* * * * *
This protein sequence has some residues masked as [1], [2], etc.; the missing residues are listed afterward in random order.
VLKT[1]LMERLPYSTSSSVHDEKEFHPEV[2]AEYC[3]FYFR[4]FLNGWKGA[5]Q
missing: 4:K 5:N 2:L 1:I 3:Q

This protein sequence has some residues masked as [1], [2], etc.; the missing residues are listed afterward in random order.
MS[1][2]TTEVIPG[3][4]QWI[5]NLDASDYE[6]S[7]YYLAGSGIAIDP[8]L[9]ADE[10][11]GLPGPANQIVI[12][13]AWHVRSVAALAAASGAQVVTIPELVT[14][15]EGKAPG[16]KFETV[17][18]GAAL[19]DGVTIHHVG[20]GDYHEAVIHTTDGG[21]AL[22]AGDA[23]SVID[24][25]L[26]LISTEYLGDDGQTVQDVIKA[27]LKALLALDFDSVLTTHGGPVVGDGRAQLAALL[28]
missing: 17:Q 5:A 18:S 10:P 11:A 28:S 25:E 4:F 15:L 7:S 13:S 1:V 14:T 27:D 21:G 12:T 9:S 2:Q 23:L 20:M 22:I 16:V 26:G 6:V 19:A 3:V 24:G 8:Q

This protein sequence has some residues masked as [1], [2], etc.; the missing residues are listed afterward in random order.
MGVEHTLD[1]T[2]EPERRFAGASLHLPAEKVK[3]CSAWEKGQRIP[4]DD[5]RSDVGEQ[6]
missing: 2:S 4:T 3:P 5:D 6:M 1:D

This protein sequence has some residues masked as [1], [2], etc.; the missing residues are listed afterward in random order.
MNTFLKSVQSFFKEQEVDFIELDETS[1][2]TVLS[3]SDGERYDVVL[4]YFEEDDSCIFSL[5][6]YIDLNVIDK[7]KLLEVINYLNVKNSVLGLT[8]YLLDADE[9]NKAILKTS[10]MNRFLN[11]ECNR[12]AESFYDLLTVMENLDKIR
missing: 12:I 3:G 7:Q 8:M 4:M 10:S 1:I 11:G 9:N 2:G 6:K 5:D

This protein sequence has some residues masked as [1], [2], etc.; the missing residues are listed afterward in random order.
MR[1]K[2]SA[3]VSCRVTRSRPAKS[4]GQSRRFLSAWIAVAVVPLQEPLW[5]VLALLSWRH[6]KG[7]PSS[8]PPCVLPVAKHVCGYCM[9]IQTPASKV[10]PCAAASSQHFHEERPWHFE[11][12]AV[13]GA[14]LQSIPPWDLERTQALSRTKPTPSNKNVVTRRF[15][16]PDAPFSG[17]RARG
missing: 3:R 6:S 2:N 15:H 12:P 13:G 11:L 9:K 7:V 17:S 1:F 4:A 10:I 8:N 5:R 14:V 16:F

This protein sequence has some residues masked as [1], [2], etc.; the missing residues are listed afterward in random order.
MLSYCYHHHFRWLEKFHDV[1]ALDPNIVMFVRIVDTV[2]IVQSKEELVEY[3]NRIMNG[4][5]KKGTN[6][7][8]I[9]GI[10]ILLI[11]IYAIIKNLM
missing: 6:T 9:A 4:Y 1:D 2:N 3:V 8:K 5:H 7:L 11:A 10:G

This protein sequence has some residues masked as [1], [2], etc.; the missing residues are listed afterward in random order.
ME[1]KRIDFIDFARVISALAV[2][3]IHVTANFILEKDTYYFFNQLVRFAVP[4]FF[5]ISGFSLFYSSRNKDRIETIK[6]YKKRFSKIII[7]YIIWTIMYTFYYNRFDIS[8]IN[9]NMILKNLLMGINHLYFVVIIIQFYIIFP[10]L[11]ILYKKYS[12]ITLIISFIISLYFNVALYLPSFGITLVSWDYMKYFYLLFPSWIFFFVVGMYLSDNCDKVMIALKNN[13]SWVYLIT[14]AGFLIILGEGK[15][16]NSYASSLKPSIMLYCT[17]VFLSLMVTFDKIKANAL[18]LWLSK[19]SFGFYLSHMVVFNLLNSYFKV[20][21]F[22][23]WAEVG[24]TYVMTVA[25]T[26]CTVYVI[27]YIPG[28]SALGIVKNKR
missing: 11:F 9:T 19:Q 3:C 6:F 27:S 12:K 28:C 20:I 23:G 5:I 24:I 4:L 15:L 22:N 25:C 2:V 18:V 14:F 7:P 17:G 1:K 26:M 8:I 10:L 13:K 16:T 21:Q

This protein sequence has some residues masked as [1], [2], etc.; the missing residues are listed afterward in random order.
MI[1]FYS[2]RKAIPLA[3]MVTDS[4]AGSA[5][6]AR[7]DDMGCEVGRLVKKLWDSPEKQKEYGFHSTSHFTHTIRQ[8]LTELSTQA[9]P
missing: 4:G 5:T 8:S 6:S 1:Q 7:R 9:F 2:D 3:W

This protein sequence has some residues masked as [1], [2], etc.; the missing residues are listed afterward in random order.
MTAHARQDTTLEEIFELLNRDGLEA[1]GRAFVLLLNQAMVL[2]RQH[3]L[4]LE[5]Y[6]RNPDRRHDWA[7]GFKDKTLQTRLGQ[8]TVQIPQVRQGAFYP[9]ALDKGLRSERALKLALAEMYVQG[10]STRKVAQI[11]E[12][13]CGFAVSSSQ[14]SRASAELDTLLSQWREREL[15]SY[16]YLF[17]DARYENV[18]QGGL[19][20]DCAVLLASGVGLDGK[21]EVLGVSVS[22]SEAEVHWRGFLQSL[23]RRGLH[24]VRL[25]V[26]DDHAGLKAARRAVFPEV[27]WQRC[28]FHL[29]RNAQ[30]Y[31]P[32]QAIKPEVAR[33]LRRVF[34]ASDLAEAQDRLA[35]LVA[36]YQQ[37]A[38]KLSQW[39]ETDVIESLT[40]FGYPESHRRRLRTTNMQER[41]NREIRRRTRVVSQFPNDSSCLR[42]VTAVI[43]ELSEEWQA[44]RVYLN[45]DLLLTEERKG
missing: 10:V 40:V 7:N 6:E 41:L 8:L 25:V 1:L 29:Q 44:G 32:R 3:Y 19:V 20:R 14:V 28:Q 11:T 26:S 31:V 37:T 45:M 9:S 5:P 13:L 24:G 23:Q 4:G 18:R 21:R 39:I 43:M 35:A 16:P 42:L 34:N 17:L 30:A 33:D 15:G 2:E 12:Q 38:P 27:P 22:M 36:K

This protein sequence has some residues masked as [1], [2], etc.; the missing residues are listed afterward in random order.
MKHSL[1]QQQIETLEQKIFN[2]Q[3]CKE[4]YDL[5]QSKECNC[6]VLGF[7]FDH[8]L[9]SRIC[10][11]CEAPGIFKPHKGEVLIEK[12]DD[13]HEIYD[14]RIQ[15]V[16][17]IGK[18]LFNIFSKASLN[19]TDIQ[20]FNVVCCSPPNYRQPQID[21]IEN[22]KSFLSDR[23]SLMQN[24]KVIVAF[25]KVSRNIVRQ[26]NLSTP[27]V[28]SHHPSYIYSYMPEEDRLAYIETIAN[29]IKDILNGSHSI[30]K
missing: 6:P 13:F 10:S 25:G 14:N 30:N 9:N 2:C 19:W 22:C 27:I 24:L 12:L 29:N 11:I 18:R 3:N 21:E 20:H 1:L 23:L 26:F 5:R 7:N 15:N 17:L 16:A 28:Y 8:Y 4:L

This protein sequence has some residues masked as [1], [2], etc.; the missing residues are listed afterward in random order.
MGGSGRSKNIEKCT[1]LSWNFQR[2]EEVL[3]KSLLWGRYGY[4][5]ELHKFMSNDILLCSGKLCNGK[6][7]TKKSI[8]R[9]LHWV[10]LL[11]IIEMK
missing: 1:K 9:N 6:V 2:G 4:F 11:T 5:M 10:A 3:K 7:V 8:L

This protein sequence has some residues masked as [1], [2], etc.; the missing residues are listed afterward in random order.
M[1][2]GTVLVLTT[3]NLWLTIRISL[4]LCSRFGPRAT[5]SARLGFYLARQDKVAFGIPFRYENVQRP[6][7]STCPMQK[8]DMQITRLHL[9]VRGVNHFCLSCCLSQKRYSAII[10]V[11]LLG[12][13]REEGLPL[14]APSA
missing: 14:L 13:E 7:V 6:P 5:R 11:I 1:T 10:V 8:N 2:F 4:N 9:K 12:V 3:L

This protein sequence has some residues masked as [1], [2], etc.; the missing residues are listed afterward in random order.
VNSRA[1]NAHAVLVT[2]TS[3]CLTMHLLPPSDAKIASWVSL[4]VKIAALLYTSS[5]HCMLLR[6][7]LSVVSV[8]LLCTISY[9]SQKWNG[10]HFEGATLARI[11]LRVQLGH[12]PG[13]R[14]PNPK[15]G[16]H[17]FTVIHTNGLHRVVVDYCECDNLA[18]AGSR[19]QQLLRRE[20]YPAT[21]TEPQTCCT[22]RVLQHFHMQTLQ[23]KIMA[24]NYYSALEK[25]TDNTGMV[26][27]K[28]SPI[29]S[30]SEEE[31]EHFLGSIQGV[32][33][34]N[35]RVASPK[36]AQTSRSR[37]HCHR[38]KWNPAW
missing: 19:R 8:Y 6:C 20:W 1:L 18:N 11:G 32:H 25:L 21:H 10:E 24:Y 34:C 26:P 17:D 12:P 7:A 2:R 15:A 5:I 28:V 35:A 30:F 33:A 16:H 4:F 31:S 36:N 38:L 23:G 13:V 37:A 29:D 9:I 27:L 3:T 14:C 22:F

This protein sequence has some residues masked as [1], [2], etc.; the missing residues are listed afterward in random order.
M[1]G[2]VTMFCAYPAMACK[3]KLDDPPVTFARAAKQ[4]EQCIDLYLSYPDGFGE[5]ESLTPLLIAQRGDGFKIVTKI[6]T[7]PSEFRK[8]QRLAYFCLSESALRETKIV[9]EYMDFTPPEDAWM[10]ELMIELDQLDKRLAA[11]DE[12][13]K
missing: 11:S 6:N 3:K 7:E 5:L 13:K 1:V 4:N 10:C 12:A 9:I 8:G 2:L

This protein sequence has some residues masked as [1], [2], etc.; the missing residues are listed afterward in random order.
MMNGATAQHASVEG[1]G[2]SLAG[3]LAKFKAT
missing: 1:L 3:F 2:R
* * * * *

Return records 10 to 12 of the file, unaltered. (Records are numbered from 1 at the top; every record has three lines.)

This protein sequence has some residues masked as [1], [2], etc.; the missing residues are listed afterward in random order.
MKHSL[1]QQQIETLEQKIFN[2]Q[3]CKE[4]YDL[5]QSKECNC[6]VLGF[7]FDH[8]L[9]SRIC[10][11]CEAPGIFKPHKGEVLIEK[12]DD[13]HEIYD[14]RIQ[15]V[16][17]IGK[18]LFNIFSKASLN[19]TDIQ[20]FNVVCCSPPNYRQPQID[21]IEN[22]KSFLSDR[23]SLMQN[24]KVIVAF[25]KVSRNIVRQ[26]NLSTP[27]V[28]SHHPSYIYSYMPEEDRLAYIETIAN[29]IKDILNGSHSI[30]K
missing: 6:P 13:F 10:S 25:G 14:N 30:N 9:N 2:C 19:W 22:C 27:I 24:L 12:L 29:N 11:I 18:R 3:N 21:E 20:H 1:L 23:L 26:F 5:R 7:N 15:N 17:L 16:A 28:Y 8:Y 4:L

This protein sequence has some residues masked as [1], [2], etc.; the missing residues are listed afterward in random order.
MGGSGRSKNIEKCT[1]LSWNFQR[2]EEVL[3]KSLLWGRYGY[4][5]ELHKFMSNDILLCSGKLCNGK[6][7]TKKSI[8]R[9]LHWV[10]LL[11]IIEMK
missing: 1:K 9:N 6:V 2:G 4:F 11:T 5:M 10:A 3:K 7:V 8:L

This protein sequence has some residues masked as [1], [2], etc.; the missing residues are listed afterward in random order.
M[1][2]GTVLVLTT[3]NLWLTIRISL[4]LCSRFGPRAT[5]SARLGFYLARQDKVAFGIPFRYENVQRP[6][7]STCPMQK[8]DMQITRLHL[9]VRGVNHFCLSCCLSQKRYSAII[10]V[11]LLG[12][13]REEGLPL[14]APSA
missing: 14:L 13:E 7:V 6:P 5:R 11:I 1:T 10:V 8:N 2:F 4:N 9:K 12:V 3:L